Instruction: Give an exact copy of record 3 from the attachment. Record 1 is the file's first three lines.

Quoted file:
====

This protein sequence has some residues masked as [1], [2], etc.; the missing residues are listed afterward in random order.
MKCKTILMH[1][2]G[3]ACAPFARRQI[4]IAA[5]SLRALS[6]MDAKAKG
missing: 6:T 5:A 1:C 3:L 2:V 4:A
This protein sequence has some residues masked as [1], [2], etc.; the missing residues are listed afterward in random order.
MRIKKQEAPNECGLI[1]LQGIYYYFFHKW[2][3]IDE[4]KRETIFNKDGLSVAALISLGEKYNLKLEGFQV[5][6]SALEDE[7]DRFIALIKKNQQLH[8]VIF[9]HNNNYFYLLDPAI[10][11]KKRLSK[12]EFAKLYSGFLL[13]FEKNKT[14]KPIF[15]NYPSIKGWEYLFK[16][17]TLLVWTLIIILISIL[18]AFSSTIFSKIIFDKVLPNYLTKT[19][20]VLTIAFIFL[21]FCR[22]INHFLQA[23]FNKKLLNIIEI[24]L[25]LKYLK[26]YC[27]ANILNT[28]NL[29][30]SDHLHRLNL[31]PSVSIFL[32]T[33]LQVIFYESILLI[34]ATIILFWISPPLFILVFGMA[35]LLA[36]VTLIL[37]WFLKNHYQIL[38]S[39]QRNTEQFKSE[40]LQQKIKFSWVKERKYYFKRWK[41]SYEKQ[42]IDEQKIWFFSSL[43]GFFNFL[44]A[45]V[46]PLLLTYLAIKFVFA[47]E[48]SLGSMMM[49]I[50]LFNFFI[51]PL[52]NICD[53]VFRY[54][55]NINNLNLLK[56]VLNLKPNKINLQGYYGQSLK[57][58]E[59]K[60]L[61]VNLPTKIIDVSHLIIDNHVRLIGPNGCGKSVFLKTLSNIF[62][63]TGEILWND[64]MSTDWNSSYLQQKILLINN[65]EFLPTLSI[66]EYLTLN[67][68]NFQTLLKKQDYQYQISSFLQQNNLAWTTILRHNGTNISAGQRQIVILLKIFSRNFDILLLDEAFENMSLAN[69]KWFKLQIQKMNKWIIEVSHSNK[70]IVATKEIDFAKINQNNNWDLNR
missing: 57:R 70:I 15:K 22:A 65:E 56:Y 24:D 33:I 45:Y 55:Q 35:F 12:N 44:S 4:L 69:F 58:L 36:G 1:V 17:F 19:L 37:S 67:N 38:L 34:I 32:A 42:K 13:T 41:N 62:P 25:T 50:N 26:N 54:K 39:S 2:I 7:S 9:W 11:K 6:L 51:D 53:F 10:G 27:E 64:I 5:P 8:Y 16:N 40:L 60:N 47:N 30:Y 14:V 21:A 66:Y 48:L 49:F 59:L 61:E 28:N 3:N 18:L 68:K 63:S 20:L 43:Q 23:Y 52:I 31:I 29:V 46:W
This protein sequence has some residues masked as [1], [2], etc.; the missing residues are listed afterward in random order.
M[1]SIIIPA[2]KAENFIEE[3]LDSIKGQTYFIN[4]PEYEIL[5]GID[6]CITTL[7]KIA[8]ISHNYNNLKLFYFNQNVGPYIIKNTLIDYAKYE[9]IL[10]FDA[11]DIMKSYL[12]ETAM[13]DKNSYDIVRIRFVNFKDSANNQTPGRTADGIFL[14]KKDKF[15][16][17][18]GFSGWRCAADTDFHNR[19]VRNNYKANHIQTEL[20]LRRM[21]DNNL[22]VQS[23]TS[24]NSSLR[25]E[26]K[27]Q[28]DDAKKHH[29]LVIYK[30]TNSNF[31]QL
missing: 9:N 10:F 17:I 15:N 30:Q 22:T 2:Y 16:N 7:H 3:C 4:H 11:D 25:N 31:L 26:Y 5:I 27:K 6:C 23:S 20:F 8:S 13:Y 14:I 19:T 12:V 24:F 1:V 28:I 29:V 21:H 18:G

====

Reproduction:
This protein sequence has some residues masked as [1], [2], etc.; the missing residues are listed afterward in random order.
M[1]SIIIPA[2]KAENFIEE[3]LDSIKGQTYFIN[4]PEYEIL[5]GID[6]CITTL[7]KIA[8]ISHNYNNLKLFYFNQNVGPYIIKNTLIDYAKYE[9]IL[10]FDA[11]DIMKSYL[12]ETAM[13]DKNSYDIVRIRFVNFKDSANNQTPGRTADGIFL[14]KKDKF[15][16][17][18]GFSGWRCAADTDFHNR[19]VRNNYKANHIQTEL[20]LRRM[21]DNNL[22]VQS[23]TS[24]NSSLR[25]E[26]K[27]Q[28]DDAKKHH[29]LVIYK[30]TNSNF[31]QL
missing: 9:N 10:F 17:I 15:N 30:Q 22:T 2:Y 16:N 7:H 3:C 4:H 11:D 25:N 31:L 26:Y 5:I 27:K 6:C 23:S 20:F 8:S 13:Y 14:I 19:T 12:V 24:F 1:V 28:I 29:V 21:H 18:G